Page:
Barrelhouse Blues – Location Recordings & The Early Traditions In The Blues
Triple CD with 68 newly re-mastered tracks.
informative 12 page booklet written by Paul Oliver.
The beginnings of the blues are uncertain, shaded by myth and legend. To some this American musical idiom now seems to have emerged fully formed from the genius of a few pioneering innovators in the Mississippi Delta. But the truth is that without the quick and wise intervention of record companies during the 1920s throughout the South, the earliest iterations of the blues would be lost to us. Fired by the runaway success of the first blues records, emissaries from Okeh and Columbia Records lugged primitive recording equipment into makeshift studios in cities like Dallas, Atlanta and New Orleans. To preserve the music they brought in street singers, medicine show performers, pianists from the juke joints and barrelhouses. The music that circulated through the Southern work camps, prison farms and vaudeville shows would have vanished if it hadn’t been captured on location by these performers and their recorders.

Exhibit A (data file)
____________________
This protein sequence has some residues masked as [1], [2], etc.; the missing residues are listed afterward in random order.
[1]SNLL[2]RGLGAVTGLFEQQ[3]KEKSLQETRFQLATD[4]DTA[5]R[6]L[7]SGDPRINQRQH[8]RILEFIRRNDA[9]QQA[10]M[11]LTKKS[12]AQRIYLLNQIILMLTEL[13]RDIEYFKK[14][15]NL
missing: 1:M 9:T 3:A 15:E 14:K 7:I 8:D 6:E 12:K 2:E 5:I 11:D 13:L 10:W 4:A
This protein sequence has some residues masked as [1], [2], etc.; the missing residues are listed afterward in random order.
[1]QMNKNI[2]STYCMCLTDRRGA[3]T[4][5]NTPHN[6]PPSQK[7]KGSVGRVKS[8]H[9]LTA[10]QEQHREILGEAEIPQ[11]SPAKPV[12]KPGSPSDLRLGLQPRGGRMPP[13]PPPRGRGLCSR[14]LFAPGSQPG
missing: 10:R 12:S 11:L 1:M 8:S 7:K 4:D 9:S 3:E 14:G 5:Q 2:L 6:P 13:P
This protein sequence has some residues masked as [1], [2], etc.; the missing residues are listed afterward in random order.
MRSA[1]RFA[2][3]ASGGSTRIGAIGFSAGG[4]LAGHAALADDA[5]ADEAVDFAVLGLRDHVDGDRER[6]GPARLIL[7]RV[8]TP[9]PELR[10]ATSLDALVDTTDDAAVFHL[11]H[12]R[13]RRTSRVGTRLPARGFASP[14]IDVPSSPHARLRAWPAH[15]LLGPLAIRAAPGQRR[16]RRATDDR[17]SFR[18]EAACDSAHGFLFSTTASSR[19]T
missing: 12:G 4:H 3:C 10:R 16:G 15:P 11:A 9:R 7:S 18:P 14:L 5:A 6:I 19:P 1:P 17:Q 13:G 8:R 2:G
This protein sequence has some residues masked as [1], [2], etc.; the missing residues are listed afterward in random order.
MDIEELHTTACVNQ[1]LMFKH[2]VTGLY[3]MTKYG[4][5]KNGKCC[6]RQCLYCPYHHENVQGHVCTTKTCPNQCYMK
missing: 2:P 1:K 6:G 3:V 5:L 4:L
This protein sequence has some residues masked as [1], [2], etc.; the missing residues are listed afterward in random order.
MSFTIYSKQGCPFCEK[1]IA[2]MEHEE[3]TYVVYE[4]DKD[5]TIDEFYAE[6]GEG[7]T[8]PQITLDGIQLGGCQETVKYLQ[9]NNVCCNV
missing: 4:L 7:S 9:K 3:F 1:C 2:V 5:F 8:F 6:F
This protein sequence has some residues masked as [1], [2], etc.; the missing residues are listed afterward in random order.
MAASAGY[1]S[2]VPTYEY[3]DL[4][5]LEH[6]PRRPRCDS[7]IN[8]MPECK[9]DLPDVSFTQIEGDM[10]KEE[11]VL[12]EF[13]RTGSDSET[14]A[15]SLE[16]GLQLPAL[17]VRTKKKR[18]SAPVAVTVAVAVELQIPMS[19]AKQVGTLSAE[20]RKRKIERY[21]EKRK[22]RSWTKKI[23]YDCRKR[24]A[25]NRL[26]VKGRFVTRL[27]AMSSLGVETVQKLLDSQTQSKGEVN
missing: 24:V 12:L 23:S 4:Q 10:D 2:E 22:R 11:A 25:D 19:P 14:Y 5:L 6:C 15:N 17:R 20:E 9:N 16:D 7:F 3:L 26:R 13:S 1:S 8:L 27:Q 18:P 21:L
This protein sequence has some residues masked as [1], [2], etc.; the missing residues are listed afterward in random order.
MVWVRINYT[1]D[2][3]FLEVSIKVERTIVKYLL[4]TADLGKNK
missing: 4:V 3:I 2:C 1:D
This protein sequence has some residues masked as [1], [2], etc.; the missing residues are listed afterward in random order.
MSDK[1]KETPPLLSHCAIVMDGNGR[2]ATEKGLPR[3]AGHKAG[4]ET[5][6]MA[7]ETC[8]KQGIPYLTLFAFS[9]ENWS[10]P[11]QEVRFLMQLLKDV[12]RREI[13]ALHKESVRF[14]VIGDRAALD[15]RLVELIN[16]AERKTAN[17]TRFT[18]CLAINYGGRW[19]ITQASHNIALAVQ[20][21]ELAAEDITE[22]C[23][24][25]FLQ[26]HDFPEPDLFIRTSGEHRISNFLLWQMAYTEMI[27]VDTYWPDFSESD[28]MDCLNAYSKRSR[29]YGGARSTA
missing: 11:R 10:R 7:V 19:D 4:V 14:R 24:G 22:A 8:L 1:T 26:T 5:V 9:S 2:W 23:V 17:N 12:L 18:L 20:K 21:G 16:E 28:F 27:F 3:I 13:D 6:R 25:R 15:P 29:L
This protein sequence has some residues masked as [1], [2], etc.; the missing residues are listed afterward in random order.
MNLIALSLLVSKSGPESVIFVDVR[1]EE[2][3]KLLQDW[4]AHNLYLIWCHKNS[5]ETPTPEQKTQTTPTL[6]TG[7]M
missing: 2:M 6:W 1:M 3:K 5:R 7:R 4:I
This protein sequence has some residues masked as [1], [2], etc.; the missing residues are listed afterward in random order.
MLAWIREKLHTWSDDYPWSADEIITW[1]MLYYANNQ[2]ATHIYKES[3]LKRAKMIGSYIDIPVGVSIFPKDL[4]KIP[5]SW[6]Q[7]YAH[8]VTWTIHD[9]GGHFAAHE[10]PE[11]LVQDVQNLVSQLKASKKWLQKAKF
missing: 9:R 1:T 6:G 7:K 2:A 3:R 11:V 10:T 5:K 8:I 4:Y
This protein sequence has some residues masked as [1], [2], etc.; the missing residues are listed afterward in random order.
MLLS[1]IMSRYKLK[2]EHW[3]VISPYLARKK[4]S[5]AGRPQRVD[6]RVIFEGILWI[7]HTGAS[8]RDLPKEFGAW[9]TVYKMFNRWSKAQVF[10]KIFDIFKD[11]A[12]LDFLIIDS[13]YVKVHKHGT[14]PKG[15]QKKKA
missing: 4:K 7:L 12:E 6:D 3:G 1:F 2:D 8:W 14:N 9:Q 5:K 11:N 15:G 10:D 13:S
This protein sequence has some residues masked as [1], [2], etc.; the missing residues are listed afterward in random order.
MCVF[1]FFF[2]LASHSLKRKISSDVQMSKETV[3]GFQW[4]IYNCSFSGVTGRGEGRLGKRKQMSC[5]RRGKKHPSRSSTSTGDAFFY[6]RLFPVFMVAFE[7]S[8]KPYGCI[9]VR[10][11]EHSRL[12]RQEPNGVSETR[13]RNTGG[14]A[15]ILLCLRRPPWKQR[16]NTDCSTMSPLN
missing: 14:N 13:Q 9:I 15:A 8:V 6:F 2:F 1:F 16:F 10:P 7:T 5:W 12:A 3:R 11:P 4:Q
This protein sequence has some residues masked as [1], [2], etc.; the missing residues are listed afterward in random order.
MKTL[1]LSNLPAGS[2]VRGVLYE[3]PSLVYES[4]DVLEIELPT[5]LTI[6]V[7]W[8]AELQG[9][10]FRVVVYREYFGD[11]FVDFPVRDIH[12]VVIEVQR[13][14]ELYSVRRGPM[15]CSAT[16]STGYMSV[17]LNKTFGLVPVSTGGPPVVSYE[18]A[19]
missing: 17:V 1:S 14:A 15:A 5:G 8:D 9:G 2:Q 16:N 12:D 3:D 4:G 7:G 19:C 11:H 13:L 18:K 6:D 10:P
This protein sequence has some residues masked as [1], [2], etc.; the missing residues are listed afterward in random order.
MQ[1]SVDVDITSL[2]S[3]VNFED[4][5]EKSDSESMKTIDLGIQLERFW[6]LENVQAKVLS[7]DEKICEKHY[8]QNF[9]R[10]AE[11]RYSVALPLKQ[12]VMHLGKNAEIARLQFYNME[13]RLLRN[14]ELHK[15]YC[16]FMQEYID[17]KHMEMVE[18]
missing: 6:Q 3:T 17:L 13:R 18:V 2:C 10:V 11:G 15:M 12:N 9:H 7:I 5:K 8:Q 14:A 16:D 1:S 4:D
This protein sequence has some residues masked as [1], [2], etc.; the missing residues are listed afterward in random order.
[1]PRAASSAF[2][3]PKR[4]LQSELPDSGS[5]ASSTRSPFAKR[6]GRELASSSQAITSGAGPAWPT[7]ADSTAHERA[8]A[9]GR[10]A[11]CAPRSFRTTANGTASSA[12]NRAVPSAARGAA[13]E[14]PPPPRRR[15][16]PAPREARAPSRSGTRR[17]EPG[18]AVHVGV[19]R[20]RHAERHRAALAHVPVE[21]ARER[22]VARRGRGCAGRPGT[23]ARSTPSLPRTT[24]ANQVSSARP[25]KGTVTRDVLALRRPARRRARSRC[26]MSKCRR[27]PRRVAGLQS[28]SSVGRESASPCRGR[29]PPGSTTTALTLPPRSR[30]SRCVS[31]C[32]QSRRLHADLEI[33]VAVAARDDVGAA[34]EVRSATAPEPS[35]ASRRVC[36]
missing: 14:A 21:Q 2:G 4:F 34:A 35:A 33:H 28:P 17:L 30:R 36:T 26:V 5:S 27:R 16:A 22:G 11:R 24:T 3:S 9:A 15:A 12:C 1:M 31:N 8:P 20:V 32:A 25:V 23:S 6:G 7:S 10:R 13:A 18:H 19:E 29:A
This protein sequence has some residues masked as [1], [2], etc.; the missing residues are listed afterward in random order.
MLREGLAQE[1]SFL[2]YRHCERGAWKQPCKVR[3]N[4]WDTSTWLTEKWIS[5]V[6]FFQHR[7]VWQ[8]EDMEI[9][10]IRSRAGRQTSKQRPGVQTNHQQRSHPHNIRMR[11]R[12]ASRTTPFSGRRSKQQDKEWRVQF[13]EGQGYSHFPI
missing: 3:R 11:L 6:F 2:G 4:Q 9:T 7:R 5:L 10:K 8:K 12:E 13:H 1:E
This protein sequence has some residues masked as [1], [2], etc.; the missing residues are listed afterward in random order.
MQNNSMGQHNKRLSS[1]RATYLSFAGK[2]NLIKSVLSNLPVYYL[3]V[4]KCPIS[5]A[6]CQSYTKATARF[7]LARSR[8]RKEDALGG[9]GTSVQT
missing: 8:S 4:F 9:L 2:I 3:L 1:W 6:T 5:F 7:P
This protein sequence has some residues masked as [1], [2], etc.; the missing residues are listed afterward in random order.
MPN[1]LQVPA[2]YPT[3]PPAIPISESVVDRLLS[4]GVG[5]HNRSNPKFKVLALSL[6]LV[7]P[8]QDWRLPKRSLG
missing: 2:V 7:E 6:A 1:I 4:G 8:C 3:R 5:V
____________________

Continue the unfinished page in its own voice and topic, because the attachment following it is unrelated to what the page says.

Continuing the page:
Blues historian Paul Oliver uncovers these folk traditions and the circumstances under which they were recorded, unpacking the blues writings of Harlem scholar Alain Locke and the earliest recordings themselves to rescue the forebears of the blues who were lost before they even had a chance to be heard. A careful examination of the earliest recordings of the blues by one of its foremost experts, Barrelhouse Blues expands our definition of that most American style of music.